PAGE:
But it’s all one house, and it’s my house. Some rooms are enlightening, some are peaceful, some are creative, some are energizing, some just draining (I really need to spend less time there) and one or two of them even look like an old abandoned church balcony. It is up to me to sort out the best way to use these rooms in ways that will make the most out of my life. This is one of the hardest parts of aging for me - the acceptance of my “house” and acknowledgment of its strengths and weaknesses, for these are all I have to work with. I will, however, say that on the whole, as I open more and more doors, I continue to find more laughter than tears, more delight than apprehension, and more hope than fear.

My mother used to sing a refrain from a popular song, “Is that all there is?” I thank God every day that I can answer a resounding no. The best is yet to come! And by George, I will try to meet it head on - even if I’m limping all the way!

Last Night's Lunar Eclipse

I was worried the cloudy skies would keep me from seeing the eclipse, but they did not! I watched it from start to finish. It was a beautiful red color most of the time, but my camera captured a really cool image that came out blue tones.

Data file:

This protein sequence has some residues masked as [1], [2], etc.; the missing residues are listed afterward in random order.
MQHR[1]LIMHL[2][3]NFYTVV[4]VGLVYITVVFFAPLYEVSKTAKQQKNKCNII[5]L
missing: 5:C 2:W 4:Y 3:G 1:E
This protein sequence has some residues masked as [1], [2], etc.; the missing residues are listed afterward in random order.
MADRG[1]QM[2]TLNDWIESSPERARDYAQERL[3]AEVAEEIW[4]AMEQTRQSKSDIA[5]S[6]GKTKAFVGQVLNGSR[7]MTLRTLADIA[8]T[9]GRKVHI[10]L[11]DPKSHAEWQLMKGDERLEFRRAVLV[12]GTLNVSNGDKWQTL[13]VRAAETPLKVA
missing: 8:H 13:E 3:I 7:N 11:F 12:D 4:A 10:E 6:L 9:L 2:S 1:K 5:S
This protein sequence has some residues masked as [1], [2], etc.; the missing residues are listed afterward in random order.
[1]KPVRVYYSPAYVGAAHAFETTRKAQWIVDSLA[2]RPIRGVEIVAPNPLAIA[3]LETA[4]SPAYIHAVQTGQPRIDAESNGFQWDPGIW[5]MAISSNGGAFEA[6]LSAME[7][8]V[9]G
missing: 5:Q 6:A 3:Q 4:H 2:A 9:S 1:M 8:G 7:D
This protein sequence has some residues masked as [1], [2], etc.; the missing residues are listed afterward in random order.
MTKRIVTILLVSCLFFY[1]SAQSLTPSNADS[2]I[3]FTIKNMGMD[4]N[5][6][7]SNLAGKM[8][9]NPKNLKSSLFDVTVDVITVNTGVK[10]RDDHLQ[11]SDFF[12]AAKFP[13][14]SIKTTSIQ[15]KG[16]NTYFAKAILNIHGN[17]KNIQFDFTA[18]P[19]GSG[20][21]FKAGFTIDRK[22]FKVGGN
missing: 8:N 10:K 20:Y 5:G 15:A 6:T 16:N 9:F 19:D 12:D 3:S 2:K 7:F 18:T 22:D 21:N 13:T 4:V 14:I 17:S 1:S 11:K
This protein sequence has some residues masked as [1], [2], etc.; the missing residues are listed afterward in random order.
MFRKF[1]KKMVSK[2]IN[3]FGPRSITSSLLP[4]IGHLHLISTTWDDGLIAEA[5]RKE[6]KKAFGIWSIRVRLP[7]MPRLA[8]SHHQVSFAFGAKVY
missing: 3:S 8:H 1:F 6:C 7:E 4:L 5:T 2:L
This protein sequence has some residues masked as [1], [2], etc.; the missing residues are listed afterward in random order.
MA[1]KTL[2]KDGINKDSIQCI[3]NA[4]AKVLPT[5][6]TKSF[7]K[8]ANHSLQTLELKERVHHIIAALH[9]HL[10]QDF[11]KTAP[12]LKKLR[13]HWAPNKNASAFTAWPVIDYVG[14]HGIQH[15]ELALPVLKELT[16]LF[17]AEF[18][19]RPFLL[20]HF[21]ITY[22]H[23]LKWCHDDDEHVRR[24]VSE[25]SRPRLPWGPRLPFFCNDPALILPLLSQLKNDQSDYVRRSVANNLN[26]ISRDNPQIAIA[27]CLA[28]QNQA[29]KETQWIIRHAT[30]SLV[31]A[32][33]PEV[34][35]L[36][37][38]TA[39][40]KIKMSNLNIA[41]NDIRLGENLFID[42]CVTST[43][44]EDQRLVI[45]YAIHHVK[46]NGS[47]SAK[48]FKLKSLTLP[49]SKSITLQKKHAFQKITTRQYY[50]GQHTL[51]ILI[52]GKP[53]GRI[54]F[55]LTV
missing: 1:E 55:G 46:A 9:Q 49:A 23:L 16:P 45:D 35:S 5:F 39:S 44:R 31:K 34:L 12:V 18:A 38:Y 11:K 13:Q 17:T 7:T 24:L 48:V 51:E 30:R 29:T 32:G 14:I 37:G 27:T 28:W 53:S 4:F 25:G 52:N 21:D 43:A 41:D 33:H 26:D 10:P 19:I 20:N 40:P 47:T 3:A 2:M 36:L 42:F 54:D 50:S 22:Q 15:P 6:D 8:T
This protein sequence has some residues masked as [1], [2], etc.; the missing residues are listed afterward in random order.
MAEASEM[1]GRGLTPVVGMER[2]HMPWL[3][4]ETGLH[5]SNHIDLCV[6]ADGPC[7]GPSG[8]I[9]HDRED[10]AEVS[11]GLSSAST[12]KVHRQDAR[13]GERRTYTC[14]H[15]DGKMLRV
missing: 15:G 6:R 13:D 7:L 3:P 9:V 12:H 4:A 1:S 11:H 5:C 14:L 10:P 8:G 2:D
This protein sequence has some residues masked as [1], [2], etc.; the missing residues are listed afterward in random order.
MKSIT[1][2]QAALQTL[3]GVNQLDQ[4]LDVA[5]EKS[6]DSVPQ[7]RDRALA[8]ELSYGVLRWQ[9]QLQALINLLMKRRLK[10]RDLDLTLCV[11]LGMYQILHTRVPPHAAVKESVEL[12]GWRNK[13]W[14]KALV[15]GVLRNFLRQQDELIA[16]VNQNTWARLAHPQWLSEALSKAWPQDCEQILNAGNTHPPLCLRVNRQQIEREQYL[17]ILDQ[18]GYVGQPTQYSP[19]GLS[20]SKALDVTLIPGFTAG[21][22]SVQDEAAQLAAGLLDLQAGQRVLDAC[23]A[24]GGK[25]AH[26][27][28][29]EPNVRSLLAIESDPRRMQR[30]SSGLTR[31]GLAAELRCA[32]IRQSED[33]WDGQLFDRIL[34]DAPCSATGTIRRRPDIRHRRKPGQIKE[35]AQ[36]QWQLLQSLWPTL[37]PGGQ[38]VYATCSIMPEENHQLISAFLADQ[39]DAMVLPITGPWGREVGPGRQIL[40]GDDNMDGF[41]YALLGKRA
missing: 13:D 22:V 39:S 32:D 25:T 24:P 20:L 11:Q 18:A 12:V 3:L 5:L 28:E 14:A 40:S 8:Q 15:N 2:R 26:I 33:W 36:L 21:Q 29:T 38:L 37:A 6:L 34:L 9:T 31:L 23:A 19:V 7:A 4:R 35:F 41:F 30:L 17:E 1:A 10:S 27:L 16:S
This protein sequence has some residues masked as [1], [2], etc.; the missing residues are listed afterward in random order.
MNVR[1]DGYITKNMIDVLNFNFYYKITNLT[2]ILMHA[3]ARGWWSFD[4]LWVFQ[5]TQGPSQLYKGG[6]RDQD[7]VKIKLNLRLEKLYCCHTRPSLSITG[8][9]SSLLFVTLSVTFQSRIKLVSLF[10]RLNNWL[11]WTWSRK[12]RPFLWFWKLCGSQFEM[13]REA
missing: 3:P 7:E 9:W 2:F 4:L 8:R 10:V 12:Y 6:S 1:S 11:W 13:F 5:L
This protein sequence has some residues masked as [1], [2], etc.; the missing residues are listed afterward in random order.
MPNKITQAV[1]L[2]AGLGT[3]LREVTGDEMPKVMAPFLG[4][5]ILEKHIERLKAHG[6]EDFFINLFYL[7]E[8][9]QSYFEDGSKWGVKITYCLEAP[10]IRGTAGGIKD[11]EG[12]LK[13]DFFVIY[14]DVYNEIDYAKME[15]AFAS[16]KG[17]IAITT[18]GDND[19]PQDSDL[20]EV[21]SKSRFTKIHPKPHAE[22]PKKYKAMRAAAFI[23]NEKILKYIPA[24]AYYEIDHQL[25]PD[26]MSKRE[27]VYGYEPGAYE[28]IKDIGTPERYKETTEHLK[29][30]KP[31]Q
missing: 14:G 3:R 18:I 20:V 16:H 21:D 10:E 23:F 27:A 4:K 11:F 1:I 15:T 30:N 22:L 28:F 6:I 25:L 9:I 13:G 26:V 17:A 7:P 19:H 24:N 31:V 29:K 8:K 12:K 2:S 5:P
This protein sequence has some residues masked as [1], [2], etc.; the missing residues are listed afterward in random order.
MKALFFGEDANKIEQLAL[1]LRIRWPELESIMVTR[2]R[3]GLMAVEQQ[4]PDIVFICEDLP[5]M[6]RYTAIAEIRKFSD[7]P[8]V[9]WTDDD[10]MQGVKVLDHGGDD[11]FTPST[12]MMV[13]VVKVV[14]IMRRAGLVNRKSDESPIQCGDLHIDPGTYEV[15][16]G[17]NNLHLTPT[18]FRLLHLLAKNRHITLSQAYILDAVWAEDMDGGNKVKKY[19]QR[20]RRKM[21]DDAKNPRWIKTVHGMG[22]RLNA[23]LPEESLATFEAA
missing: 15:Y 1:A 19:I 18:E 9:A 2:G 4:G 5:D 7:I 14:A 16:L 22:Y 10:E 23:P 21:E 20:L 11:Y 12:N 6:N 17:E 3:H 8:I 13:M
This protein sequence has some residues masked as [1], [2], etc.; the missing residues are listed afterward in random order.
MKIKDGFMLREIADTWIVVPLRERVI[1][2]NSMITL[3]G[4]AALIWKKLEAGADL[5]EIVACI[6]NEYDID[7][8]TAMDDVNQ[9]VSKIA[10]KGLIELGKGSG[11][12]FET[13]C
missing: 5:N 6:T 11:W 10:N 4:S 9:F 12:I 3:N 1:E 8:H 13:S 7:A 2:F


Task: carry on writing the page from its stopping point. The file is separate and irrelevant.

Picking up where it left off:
I took some more photos, but nothing too terribly amazing. I just have a little point-and-shoot Canon Elph digital camera. Nothing fancy. But I got a few more nonetheless.

More Reason to Buy Local....

I just saw this article on yahoo news: News Article on Beef Recall.

I buy my beef from a local ranch- Hodge Ranch. I feel 100% confident in Mr. Hodge's product. Not only do I KNOW they are well taken care of (you can visit the ranch if you are so inclined), I know the producer, and I trust him.

What really bothers me about the article is the fact that 35 MILLION lbs of this meat when to school lunch programs. I've long worried about the crap my children are served at school, but this just makes me worry more. I want the best for them. I used to make their lunches, and then I got lazy. I think it's time to start making them again.

My second home...a second time

One can tell our daughter, Rachel, loves books. The books (mostly children’s books, of course) are everywhere around her house - everything from the hard board books for babies and toddlers up to the chapter books for 3rd graders, up to award-winning fiction books for 6th graders. I can hardly move around their house without sitting on or stepping on a book. I remember I once counted all the children’s books, and it was - what? 600 or so? And that was not including the ones I keep here at our house! These books are the results of years and years of buying a few at a time by the parents, and the kids receiving them as gifts on birthdays and Christmas and other non-special occasions. Before we tried to pare down expenses, I used to bring a book to Caroline every time I visited her.